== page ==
Mini Satin Rabbit
History of the Mini Satin Rabbit
By the 1970s a woman by the name of Ariel Hayes of Michigan tried to breed Mini Satin Rabbit, but gave up her quest in 1892. Mr. J Leo Collins created only two varieties of the Mini Satin: the red and the albino world. The red-eyed white Mini Satin was accepted by the American Rabbit Breeder’s Association in 2006. Since then, there have been many more colors accepted by the ARBA. Mini Satins are result of crossbreeding the large Satin Rabbit with the Polish and the Netherland Dwarf.
Rabbits will enjoy a diet composed mostly of pellets and hay. Hay is the most important part of your rabbit’s diet. Pellets should only make up a small amount of your rabbit’s diet. They are high calorie and low fibre which leads to obesity and overgrown teeth. Fresh vegetables keep your rabbit’s intestines well hydrated, which helps with overall digestion. There are many vegetables that you can feed your rabbit, including celery, collard greens, green peppers, and radish tops. Without enough water, intestinal contents can become very dry and get stuck. Rabbits have a sweet tooth and would probably love to eat a lot of fruit. However, because of the high sugar content, fruits should be fed only as treats. Per day, your rabbit should receive no more than one to two tablespoons of fruit per five pounds of body weight.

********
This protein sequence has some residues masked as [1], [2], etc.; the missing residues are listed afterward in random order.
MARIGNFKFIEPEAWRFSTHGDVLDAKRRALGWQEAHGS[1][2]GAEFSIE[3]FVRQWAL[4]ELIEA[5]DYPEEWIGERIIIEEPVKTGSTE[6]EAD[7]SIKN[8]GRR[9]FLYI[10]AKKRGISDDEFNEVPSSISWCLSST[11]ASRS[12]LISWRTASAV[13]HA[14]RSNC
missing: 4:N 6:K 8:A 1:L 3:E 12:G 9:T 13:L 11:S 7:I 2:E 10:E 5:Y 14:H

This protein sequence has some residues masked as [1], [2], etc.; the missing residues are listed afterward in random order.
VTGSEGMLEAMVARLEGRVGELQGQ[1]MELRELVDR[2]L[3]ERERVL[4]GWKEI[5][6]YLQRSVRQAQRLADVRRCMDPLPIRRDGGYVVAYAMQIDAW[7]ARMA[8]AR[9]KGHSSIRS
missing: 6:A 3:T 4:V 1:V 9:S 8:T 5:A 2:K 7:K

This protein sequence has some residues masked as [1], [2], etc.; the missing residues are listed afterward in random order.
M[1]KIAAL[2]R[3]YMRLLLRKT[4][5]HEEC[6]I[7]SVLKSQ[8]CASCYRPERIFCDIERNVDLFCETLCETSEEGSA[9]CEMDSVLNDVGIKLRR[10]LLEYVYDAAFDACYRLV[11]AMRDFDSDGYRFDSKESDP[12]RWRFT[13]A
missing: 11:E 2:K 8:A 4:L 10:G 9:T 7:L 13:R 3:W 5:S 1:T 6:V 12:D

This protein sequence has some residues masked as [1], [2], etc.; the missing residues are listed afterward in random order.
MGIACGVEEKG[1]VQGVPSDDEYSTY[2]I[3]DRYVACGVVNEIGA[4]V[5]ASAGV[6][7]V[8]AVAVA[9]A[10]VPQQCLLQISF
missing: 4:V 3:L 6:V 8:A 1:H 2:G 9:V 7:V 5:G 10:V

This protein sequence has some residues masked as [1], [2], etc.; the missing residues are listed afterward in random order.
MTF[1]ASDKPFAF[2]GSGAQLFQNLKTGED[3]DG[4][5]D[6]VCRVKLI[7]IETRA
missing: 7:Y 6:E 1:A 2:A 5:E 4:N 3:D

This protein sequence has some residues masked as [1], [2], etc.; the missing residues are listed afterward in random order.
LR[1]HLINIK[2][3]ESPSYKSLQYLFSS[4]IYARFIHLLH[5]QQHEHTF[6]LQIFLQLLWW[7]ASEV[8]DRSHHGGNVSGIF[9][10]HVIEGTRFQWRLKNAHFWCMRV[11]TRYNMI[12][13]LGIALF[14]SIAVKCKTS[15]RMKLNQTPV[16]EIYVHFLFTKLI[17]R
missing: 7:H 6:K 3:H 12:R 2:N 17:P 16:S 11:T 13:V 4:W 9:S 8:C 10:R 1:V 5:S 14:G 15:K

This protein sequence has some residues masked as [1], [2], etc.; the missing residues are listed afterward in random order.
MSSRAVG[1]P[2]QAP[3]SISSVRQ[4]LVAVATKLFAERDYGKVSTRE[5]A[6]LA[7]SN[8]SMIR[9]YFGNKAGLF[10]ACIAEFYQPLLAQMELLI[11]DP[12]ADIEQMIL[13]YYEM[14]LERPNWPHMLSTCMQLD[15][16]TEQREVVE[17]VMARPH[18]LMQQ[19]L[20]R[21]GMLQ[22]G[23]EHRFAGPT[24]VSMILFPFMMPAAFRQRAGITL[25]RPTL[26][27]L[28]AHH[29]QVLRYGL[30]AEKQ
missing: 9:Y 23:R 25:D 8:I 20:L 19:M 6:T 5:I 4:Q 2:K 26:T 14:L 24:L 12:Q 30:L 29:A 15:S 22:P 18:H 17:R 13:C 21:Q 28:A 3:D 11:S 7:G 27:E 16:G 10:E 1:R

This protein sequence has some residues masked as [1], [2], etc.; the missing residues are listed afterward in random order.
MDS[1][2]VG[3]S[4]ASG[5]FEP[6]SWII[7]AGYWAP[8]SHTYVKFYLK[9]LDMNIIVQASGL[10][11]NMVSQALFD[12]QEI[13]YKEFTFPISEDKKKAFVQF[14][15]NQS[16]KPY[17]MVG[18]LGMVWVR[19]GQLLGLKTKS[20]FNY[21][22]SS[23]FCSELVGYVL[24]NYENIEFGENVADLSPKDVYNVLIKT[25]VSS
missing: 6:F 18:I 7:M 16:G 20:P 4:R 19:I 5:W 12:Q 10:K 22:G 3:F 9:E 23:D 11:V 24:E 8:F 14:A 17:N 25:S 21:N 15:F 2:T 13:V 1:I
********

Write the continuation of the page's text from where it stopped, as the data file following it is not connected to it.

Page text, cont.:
Size, Weight, Shape & Ears
Mini satins should be small rabbits with compact body shape. The ears should be erect, short, thick, and well covered with fur.
Fur / Coat
Like the standard Satin rabbit, the Mini Satin’s coat has beautiful, shiny fur that is very appealing.
Mini Satins may have very different personalities from active and affectionate to quite jumpy and neurotic. If the animal is handled correctly from the very beginning, it is very likely to become a lovely pet.